Steroid tablets, also called corticosteroid tablets, are a type of anti-inflammatory medicine used to treat a range of conditions.
They can be used to treat problems such as allergies, asthma, eczema, inflammatory bowel disease and arthritis.
Steroid tablets are only available on prescription. Dissolvable, liquid and syrup versions are also available.
Common examples include prednisolone, betamethasone and dexamethasone.
This page covers:
How and when to take them
Coping with side effects
Taking them with other medicines, food or alcohol
Who can take them – including pregnancy advice
How they work
How and when to take steroid tablets
Take your medicine as instructed by your doctor. They'll explain how much to take and how often.
It's normally best to take steroid tablets with or soon after a meal – usually breakfast – because this can stop them irritating your stomach.
If you miss a dose or take too much
If you forget a dose, take it as soon as you remember. If it's almost time for your next dose, skip the one you missed.
Don't take a double dose to make up for a forgotten one.
Accidentally taking too many steroid tablets is unlikely to be harmful if it's a one-off. Speak to your doctor or a pharmacist if you're worried.
Taking too many steroid tablets over a long period can make you more likely to get side effects.
Coming off treatment
Don't stop taking your medicine without talking to your doctor.
If you've been taking steroid tablets for more than a few days, you usually need to reduce your dose gradually.
This can help avoid unpleasant side effects (withdrawal symptoms) – such as severe tiredness, joint pain, vomiting and dizziness – and stop your original symptoms coming back suddenly.
Side effects of steroid tablets
Taking steroid tablets for less than three weeks is unlikely to cause any significant side effects. But you may get some side effects if you need to take them for longer or at a high dose.
Side effects of steroid tablets can include:
Most side effects will pass once treatment stops. Tell your doctor if they bother you.
You can report any suspected side effect to a UK safety scheme.
Coping with side effects of steroid tablets
The following tips may help reduce the side effects of steroid tablets:
- take your tablets in the morning with breakfast (although some specially coated tablets can be taken without food) – this may help prevent indigestion, heartburn and sleeping difficulties
- eat a healthy, balanced diet and exercise regularly – this may help prevent weight gain and osteoporosis
- avoid close contact with people who are ill – get medical advice as soon as possible if you think you may have been exposed to someone with an infection
- ensure your vaccines are up-to-date – but don't have any "live" vaccines, such as the shingles vaccine
Your doctor may reduce your dose or suggest taking your tablets less often (for example, every other day) if you're having side effects.
They may also sometimes recommend other medicines to take alongside steroids to protect you from some of the side effects, such as medicines to help prevent indigestion or heartburn.
You may be given a special steroid treatment card that explains how you can reduce the risk of side effects.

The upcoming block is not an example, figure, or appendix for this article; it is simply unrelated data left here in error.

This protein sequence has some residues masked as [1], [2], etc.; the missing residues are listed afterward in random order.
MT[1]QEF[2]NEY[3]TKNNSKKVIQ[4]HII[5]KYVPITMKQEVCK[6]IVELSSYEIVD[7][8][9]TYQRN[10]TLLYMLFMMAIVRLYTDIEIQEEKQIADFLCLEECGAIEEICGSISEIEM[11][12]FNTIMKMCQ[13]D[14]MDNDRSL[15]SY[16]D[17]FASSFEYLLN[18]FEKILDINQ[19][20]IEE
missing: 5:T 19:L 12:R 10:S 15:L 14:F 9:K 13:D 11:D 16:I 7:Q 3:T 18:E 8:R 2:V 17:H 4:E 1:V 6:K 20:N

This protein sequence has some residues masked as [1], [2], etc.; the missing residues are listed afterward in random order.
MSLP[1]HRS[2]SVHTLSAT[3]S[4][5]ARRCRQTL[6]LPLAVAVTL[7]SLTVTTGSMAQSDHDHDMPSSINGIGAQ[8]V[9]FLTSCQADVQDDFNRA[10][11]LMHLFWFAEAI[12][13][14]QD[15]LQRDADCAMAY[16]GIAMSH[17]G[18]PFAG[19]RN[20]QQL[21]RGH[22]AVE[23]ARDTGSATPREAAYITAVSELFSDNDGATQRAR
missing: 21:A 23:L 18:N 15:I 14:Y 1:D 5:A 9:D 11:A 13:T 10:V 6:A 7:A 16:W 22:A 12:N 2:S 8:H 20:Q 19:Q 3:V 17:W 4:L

Taking steroid tablets with other medicines, food or alcohol
Some medicines interfere with the way steroid tablets work. Tell your doctor if you take any other medicines, including herbal remedies and supplements, before starting steroid tablets.
If you're already taking steroid tablets, ask your doctor or a pharmacist for advice before taking any other medicines, remedies or supplements.
You can usually drink alcohol while taking steroid tablets, but don't drink too much as this may irritate your stomach.
You can also eat most foods while taking steroid tablets. Don't eat liquorice while taking prednisolone, however, as this can increase the amount of the medicine in your body.
Who can take steroid tablets
Most people can take steroid tablets.
Tell your doctor before starting treatment if you:
- have had an allergic reaction to steroids in the past
- have an infection (including eye infections)
- you have recently had, or are about to have, any vaccinations
- have an open wound that hasn't healed yet
- are pregnant, breastfeeding or trying for a baby
- have any other conditions, such as diabetes, epilepsy, high blood pressure, or problems with your liver, heart or kidneys
Steroid tablets may not be suitable in these cases, although your doctor may recommend them if they think the benefits outweigh any risks.
How steroid tablets work
Steroids are a man-made version of hormones normally produced by the adrenal glands, two small glands found above the kidneys.
When taken in doses higher than the amount your body normally produces, steroids reduce redness and swelling (inflammation). This can help with inflammatory conditions such as asthma and eczema.
Steroids also reduce the activity of the immune system, the body's natural defence against illness and infection.
This can help treat autoimmune conditions, such as rheumatoid arthritis or lupus, which are caused by the immune system mistakenly attacking the body.
Steroid tablets are different from the anabolic steroids used by athletes and body builders to improve their performance.